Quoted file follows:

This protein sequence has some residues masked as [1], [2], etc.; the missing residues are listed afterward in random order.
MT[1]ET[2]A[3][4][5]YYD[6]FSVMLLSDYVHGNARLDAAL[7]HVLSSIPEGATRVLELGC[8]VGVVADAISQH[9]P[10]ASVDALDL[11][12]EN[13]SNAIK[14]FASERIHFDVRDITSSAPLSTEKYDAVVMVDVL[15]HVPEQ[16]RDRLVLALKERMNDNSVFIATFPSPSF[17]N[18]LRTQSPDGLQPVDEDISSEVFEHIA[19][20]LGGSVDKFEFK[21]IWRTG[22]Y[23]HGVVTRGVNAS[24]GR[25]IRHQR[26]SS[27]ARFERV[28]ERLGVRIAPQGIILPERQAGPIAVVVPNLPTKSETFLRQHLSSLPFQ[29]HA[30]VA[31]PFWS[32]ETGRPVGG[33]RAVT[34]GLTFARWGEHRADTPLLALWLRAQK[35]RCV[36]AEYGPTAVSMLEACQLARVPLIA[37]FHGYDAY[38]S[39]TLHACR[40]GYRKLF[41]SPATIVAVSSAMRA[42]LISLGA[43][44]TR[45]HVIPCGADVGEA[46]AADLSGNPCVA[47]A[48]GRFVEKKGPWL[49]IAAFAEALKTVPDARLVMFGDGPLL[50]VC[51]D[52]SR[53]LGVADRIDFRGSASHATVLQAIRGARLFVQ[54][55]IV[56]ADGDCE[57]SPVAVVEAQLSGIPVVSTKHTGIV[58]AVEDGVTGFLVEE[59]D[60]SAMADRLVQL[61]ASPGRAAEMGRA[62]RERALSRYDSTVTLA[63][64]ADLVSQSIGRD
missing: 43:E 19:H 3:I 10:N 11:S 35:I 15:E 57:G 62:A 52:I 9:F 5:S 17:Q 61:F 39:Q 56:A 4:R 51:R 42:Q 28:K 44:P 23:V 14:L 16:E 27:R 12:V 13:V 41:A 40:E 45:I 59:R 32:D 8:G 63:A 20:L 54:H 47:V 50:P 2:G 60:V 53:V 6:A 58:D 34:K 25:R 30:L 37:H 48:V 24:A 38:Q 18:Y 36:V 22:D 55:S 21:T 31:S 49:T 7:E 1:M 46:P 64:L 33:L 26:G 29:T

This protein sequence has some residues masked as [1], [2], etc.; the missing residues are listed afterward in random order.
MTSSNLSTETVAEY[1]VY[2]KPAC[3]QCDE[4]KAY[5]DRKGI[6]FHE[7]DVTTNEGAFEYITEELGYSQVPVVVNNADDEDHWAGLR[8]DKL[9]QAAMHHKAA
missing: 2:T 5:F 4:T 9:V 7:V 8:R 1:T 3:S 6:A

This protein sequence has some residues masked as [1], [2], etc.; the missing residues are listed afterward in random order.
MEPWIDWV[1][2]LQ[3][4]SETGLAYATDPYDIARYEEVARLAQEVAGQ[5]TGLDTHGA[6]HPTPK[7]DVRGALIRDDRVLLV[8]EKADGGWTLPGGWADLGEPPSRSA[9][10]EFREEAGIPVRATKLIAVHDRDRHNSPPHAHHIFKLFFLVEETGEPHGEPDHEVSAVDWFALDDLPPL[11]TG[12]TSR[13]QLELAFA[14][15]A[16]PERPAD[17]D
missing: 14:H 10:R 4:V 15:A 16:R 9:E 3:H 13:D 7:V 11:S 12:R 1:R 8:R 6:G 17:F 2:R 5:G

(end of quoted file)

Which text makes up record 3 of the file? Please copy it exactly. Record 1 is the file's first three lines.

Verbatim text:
This protein sequence has some residues masked as [1], [2], etc.; the missing residues are listed afterward in random order.
MEPWIDWV[1][2]LQ[3][4]SETGLAYATDPYDIARYEEVARLAQEVAGQ[5]TGLDTHGA[6]HPTPK[7]DVRGALIRDDRVLLV[8]EKADGGWTLPGGWADLGEPPSRSA[9][10]EFREEAGIPVRATKLIAVHDRDRHNSPPHAHHIFKLFFLVEETGEPHGEPDHEVSAVDWFALDDLPPL[11]TG[12]TSR[13]QLELAFA[14][15]A[16]PERPAD[17]D
missing: 14:H 10:R 4:V 15:A 16:R 9:E 3:H 13:D 7:V 11:S 12:R 1:R 8:R 6:G 17:F 2:R 5:G